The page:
Charity based in Cornwall, UK, working with teams around the world to enhance livelihoods so that rainforest communities earn more from keeping their trees standing than from cutting them down. The focus is on protecting trees that are already there, areas that are under direct threat from logging.
We found out about Cool Earth through reading an article written through the effective altruism organisation, Giving What We Can.
We skyped Buffy Smith, fundraising manager, to learn more about the approach they take.
- Communities come to Cool Earth (usually word of mouth from others Cool Earth are working with). This is in response to loggers who are offering money to the community and exerting pressure to rush the community towards a decision to sell the forest to be logged.
- 1-2 years are spent getting to know each other to work out if Cool Earth and the community in question are right for each other – ensuring the whole community are on board, everything is well understood and they have a shared commitment.
- If yes, an agreement is signed where the community commit to protecting their trees (i.e. not cutting them down or allowing others to do so, with the exception of meeting their community needs for shelter etc), for the duration of the agreement. Occasionally an initial cash injection is also provided, when the community have immediate needs.
- Cool Earth invest money to support livelihood development in order to help communities earn more from keeping the forest standing than the money that the loggers would give them. The money is controlled by the community, and provided with guidance, training and support by Cool Earth.
- The community set up an association. Cool Earth require that the people forming the association are fairly elected, include representatives of women and young people, have re-elections every 2 years, and share their skills with the whole community. An office is built so they have the resources needed for management.
- The association are supported to:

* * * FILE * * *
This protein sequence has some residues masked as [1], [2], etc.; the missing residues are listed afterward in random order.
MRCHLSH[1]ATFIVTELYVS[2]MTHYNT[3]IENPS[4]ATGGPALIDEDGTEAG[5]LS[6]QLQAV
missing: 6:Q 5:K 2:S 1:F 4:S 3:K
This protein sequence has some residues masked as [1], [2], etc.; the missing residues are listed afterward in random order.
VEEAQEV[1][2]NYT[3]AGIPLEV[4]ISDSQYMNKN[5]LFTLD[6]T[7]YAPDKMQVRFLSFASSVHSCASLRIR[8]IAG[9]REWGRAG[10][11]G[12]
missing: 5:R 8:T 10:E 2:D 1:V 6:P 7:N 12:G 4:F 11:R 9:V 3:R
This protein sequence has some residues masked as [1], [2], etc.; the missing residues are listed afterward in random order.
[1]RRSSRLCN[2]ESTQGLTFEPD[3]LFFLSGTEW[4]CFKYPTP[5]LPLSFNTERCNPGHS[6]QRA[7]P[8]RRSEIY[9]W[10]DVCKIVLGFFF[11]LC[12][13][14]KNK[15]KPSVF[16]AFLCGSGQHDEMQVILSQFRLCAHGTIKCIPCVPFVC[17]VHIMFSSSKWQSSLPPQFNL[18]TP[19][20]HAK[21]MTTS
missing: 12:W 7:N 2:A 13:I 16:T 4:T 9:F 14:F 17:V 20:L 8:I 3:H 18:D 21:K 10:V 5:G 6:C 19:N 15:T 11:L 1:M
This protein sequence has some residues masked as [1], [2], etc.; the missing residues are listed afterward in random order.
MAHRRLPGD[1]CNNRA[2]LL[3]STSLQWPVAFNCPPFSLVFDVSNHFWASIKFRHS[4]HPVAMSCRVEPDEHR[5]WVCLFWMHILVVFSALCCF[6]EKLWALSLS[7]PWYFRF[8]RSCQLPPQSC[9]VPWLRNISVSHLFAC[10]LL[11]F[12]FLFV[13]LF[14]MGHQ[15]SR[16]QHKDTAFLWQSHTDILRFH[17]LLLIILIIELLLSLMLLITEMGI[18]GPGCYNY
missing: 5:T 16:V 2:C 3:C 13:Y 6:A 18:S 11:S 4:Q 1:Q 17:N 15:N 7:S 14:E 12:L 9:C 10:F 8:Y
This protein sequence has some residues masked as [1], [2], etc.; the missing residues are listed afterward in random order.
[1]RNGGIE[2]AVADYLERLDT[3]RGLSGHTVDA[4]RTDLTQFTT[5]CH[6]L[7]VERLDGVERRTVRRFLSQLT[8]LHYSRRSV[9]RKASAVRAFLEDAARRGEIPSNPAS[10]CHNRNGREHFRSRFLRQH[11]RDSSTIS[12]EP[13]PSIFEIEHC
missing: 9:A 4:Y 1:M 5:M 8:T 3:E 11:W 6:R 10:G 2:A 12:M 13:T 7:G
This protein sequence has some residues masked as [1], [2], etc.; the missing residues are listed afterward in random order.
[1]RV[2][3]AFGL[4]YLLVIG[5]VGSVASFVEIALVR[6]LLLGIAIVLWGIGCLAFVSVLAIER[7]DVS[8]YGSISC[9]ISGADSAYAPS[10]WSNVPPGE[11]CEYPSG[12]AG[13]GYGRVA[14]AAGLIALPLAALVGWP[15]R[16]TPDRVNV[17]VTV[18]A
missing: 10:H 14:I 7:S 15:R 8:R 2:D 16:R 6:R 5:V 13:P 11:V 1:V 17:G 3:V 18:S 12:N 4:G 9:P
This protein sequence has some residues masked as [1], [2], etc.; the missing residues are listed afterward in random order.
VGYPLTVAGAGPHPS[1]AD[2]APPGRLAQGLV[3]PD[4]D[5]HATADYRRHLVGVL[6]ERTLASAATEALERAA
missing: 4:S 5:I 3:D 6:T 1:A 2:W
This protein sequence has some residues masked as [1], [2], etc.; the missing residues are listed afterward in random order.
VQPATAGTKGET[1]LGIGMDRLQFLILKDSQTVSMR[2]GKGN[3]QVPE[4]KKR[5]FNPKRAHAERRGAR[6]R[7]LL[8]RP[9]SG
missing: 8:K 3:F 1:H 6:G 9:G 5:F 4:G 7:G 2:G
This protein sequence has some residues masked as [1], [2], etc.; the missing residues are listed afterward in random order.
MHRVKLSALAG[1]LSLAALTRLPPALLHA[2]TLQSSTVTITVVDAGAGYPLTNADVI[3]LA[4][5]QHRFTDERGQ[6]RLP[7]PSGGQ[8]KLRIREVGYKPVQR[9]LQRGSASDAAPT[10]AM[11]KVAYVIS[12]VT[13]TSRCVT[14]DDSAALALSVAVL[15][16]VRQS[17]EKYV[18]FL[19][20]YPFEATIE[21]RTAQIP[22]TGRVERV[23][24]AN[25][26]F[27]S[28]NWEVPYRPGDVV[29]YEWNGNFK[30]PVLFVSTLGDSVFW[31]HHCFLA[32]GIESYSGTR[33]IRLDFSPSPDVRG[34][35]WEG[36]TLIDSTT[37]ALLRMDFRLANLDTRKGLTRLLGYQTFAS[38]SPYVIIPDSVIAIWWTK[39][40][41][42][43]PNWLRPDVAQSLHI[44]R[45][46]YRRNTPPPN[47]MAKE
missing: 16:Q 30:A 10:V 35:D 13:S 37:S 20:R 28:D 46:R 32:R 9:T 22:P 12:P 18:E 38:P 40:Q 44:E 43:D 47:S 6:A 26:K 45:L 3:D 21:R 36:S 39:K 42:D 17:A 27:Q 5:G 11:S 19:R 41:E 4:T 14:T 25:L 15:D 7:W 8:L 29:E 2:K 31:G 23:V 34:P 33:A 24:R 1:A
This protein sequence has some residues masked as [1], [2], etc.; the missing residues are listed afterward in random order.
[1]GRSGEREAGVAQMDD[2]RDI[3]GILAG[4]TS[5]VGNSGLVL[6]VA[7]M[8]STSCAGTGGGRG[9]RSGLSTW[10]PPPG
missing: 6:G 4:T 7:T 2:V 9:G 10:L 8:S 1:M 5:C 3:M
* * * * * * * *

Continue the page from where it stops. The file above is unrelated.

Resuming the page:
- reach self sufficiency in 5-7 years – livelihood development. For example, growing sustainable coffee and cacao, developing local trade routes and building roads and infrastructure to support this, supporting women’s handicrafts for selling.
- Monitor their forests – forest watch teams are created to carry out camera trapping, record changes in forest health, and carry out community outreach and education to increase value placed on forest.
- Manage their money, budget effectively etc.
- The UK team visit projects about once per year to support capacity building efforts. The country teams visit about once a month.
- Towards the end of the 5-7 years, Cool Earth slowly reduce the money provided, aiming to exit after 10 years when the community have a well established self-sustaining model.
- Cool Earth stay in touch with the community on an ongoing basis.
How do you calculate how much deforestation you prevent?
Forest health and protection is monitored locally by the community, checked regularly by country teams when they visit, and verified remotely by GIS maps. Comparisons are made between areas protected by the communities Cool Earth work with and the surrounding forest. In Peru forest loss was 23% outside and 0.5% inside. From this Cool Earth can estimate how much co2 is saved from avoided deforestation.
How do you define a ‘community’?
A community may be a tribe or a number of different villages. It depends on the context e.g. in Peru the Ashaninka all define themselves as part of the same tribe, made up of around 100 villages, covering 170,000 acres of rainforest. In Papua New Guinea, Cool Earth are currently working with two different communities, made up of 16 villages, who are geographically close but have different identities. Cool Earth are currently determining what works and what doesn’t here as clan ties can cause frictions. In the Democratic Republic of Congo, Cool Earth partner with Fauna and Flora International to support the Lubutu people, made up of around 5 villages (villages are much larger in DRC so this is over 3500 people) villages.
What are your future plans?
Cool Earth is currently in the first 1-2 year time period of talking with several new communities, to expand their impact.
Cool Earth are currently taking stock (the organisation is now ten years old), looking at what works and what doesn’t to make sure as they move forwards their work amplifies positive impacts and minimises and avoids any unintended consequences.
They haven’t yet exited a community so the next 3-4 years will be interesting to see how the model plays out at the exit stage. It will be interesting to see whether communities really can then ‘go it alone’ and continue to see that the trees provide greater value standing than cut down. This is both in terms of monetary value and the values promoted through the education outreach that has been done.
When the model is proven the aim is to make it open source so that other charities can use it too to help turn the tide against deforestation.